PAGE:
Sometimes it's a dud

Published: 2017-12-09
Last Updated: 2017-12-09 22:11:57 UTC
by Didier Stevens (Version: 1)
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A reader submitted a malicious RTF file, experiencing difficulty to find the malicious code.

It was delivered via email, we analyze the file with

I've seen such emails before:

They typically have a malicious document as attachment.

Here it's an RTF file:

We can analyze it with

The RTF file has no objects:

It's always possible that objects are so obfuscated, that is not able to identify them. So let's take a look at the amount of hexadecimal characters we can find in the RTF file:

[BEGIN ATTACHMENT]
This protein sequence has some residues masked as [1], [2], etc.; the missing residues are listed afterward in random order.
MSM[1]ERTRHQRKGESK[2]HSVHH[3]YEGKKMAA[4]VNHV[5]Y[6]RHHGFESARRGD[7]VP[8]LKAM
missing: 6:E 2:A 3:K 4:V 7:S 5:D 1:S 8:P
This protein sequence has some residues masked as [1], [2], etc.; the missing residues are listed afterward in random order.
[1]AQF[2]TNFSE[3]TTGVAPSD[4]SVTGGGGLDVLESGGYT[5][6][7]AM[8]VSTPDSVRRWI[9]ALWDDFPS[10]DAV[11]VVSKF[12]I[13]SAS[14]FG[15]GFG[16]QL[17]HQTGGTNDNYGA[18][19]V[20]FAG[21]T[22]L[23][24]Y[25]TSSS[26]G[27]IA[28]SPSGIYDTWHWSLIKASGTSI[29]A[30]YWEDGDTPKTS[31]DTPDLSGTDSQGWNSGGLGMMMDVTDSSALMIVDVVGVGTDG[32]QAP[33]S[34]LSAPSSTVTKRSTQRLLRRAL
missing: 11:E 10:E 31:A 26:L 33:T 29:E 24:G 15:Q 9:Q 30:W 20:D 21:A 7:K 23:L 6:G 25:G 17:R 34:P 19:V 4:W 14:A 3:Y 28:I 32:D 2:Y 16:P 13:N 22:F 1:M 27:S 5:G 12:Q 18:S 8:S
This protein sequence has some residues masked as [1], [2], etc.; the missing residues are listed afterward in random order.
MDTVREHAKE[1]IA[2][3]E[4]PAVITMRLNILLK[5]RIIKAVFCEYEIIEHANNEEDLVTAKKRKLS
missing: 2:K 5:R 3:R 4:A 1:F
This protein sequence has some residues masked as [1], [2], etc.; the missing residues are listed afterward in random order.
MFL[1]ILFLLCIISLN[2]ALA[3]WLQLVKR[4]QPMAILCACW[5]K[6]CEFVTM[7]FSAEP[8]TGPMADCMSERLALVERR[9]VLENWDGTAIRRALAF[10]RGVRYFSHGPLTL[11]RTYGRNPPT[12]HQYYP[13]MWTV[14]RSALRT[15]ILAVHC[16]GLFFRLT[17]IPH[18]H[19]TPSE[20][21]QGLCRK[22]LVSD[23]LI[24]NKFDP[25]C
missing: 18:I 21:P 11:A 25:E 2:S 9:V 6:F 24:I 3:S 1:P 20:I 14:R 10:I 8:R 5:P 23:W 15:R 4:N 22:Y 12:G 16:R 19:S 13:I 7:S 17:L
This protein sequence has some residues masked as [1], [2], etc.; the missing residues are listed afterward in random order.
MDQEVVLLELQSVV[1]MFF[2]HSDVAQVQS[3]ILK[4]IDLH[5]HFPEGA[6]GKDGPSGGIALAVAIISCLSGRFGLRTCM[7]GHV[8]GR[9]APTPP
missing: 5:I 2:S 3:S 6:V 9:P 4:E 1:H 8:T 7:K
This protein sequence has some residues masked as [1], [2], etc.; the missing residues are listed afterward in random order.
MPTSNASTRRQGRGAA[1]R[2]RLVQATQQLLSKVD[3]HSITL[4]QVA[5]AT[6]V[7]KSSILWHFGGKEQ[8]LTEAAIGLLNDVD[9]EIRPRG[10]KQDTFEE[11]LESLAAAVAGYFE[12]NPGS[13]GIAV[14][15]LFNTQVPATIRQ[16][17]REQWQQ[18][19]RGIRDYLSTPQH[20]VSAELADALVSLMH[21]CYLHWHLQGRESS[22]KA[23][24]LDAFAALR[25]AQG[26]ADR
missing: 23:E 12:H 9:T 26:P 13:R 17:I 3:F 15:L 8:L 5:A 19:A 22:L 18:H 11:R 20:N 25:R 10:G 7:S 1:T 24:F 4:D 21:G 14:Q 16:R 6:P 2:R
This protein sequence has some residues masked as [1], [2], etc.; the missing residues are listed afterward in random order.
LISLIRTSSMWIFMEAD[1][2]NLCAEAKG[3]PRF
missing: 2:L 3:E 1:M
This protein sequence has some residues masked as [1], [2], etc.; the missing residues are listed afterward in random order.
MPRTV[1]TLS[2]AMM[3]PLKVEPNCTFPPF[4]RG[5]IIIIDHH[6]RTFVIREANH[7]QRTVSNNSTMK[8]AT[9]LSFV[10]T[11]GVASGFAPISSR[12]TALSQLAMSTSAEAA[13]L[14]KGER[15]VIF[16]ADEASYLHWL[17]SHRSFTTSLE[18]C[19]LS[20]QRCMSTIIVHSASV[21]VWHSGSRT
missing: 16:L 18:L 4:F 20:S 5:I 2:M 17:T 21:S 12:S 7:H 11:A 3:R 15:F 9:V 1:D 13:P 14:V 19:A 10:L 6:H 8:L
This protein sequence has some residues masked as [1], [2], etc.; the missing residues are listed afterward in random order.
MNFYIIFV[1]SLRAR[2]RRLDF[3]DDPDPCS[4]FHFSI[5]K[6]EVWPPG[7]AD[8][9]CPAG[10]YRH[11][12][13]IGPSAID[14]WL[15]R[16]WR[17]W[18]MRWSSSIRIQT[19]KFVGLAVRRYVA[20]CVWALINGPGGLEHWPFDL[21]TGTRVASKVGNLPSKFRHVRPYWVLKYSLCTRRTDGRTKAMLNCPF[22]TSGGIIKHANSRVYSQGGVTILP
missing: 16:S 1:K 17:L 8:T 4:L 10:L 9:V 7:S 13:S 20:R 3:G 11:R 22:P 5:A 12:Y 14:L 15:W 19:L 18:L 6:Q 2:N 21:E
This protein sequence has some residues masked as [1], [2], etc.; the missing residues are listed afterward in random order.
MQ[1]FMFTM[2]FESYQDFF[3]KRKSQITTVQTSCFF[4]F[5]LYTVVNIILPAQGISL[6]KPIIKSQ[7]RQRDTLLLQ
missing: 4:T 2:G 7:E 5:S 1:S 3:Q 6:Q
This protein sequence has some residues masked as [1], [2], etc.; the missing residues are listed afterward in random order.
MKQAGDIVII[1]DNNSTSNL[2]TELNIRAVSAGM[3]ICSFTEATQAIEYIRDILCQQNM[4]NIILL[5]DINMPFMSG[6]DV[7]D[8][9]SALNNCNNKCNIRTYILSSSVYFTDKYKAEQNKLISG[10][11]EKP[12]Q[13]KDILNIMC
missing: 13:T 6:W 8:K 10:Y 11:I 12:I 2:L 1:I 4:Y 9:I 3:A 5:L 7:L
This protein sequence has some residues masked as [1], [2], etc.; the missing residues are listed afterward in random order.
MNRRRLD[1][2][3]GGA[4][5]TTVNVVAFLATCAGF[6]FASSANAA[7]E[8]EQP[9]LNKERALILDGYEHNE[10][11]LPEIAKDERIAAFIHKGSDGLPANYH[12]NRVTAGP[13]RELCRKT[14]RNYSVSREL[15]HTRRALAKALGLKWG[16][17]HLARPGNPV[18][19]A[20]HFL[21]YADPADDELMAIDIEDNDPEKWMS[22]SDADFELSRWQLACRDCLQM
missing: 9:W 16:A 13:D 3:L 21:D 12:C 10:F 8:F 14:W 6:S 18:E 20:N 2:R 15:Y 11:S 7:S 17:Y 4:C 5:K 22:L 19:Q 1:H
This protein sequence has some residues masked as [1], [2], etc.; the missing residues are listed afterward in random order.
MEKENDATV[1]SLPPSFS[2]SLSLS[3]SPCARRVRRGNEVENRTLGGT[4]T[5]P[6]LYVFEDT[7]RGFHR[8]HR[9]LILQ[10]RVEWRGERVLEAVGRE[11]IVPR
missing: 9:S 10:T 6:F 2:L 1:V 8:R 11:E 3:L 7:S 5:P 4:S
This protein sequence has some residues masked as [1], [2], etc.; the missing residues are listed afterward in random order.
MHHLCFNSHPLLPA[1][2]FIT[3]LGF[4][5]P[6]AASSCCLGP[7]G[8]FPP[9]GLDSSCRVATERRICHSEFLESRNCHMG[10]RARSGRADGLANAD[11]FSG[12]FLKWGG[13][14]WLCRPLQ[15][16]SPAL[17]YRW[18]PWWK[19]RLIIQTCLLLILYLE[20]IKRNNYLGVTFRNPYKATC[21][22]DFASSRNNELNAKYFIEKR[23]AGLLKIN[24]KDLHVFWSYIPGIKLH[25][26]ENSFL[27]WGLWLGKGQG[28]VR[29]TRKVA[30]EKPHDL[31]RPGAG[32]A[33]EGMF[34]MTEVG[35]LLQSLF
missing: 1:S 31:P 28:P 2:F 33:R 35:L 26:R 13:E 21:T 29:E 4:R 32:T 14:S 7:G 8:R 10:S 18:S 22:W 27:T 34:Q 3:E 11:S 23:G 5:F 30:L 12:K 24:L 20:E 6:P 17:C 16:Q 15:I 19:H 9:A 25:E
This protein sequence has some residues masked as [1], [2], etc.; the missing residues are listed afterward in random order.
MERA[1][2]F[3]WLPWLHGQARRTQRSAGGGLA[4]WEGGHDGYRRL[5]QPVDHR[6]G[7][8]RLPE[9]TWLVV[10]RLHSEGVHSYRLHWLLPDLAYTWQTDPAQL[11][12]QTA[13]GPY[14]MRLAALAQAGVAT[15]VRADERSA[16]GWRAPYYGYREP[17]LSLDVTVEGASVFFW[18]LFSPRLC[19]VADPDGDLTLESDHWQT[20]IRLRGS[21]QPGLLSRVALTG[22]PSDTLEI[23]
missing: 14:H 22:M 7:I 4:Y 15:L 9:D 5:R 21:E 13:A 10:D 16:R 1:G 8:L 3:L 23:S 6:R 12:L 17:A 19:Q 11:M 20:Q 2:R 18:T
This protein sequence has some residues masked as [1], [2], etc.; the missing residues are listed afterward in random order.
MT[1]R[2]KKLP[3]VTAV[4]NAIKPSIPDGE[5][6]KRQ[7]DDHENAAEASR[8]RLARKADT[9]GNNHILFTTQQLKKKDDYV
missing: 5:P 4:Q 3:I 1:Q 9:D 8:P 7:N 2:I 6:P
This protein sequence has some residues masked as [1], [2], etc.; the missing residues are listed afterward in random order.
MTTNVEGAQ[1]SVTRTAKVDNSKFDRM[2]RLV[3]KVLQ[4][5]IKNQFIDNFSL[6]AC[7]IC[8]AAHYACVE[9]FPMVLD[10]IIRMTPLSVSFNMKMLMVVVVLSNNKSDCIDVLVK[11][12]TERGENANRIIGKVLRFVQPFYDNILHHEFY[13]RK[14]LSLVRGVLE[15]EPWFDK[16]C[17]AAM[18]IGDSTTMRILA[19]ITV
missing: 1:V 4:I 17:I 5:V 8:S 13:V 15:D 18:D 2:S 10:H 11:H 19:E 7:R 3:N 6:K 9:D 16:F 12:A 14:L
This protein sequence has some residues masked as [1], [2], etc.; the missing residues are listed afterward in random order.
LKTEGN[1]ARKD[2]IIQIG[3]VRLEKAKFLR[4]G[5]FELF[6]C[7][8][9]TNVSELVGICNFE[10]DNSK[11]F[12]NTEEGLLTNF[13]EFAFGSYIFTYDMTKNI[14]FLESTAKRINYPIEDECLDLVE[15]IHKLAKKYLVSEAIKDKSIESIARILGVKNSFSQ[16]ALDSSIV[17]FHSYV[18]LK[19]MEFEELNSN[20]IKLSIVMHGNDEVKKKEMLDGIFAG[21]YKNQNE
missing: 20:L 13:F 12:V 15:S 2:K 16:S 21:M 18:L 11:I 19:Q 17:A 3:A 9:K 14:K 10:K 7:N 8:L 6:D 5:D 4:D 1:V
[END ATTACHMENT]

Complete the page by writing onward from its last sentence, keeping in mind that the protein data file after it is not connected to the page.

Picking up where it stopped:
There's hardly any hexadecimal characters, the longest contiguous string of hexadecimal characters is just 20 characters long.

So this RTF file does not seem to contain malicious code. Looking at the file itself with a text editor, I came to the conclusion that it's just an empty RTF file (with metadata). With the metadata, I was able to find actual malicious RTF files produced by the same actor. So this must be a failed attempt at delivering malicious documents.


Didier Stevens
Microsoft MVP Consumer Security

Keywords: maldoc rtf
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